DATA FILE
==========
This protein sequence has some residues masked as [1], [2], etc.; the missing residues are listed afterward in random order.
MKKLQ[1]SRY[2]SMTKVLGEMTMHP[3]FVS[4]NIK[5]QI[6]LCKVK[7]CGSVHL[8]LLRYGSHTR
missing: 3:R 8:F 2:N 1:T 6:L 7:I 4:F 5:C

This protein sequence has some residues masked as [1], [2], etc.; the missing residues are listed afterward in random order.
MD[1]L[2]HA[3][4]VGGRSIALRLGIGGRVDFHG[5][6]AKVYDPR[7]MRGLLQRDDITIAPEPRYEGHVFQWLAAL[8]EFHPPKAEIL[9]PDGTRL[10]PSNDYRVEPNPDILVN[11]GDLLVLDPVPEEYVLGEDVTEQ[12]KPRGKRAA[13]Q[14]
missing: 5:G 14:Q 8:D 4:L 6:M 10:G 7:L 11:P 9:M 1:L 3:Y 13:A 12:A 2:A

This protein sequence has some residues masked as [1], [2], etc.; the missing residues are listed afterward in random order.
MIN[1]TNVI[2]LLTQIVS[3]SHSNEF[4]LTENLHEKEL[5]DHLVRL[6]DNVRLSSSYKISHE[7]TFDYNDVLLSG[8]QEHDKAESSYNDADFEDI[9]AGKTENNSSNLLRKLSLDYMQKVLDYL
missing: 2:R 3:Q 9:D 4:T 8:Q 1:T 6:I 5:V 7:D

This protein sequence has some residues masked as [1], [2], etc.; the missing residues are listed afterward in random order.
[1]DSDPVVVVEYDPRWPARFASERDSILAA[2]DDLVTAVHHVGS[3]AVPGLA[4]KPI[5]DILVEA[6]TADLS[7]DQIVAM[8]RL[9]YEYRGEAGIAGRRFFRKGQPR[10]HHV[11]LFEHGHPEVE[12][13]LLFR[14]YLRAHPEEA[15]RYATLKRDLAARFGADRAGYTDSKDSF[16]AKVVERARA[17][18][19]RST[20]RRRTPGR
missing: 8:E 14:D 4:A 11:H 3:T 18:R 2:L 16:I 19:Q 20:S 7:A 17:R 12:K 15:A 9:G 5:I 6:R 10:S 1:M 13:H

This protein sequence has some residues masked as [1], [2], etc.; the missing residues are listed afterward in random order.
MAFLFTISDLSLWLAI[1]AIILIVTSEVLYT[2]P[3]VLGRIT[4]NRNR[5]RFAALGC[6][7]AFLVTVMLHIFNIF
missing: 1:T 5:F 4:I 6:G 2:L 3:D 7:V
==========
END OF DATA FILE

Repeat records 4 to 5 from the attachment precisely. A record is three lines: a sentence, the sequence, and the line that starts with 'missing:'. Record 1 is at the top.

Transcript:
This protein sequence has some residues masked as [1], [2], etc.; the missing residues are listed afterward in random order.
[1]DSDPVVVVEYDPRWPARFASERDSILAA[2]DDLVTAVHHVGS[3]AVPGLA[4]KPI[5]DILVEA[6]TADLS[7]DQIVAM[8]RL[9]YEYRGEAGIAGRRFFRKGQPR[10]HHV[11]LFEHGHPEVE[12][13]LLFR[14]YLRAHPEEA[15]RYATLKRDLAARFGADRAGYTDSKDSF[16]AKVVERARA[17][18][19]RST[20]RRRTPGR
missing: 8:E 14:D 4:A 11:H 3:T 18:R 2:L 16:I 19:Q 20:S 7:A 17:R 12:K 15:A 9:G 5:I 6:R 10:S 1:M 13:H

This protein sequence has some residues masked as [1], [2], etc.; the missing residues are listed afterward in random order.
MAFLFTISDLSLWLAI[1]AIILIVTSEVLYT[2]P[3]VLGRIT[4]NRNR[5]RFAALGC[6][7]AFLVTVMLHIFNIF
missing: 1:T 5:F 4:I 6:G 2:L 3:D 7:V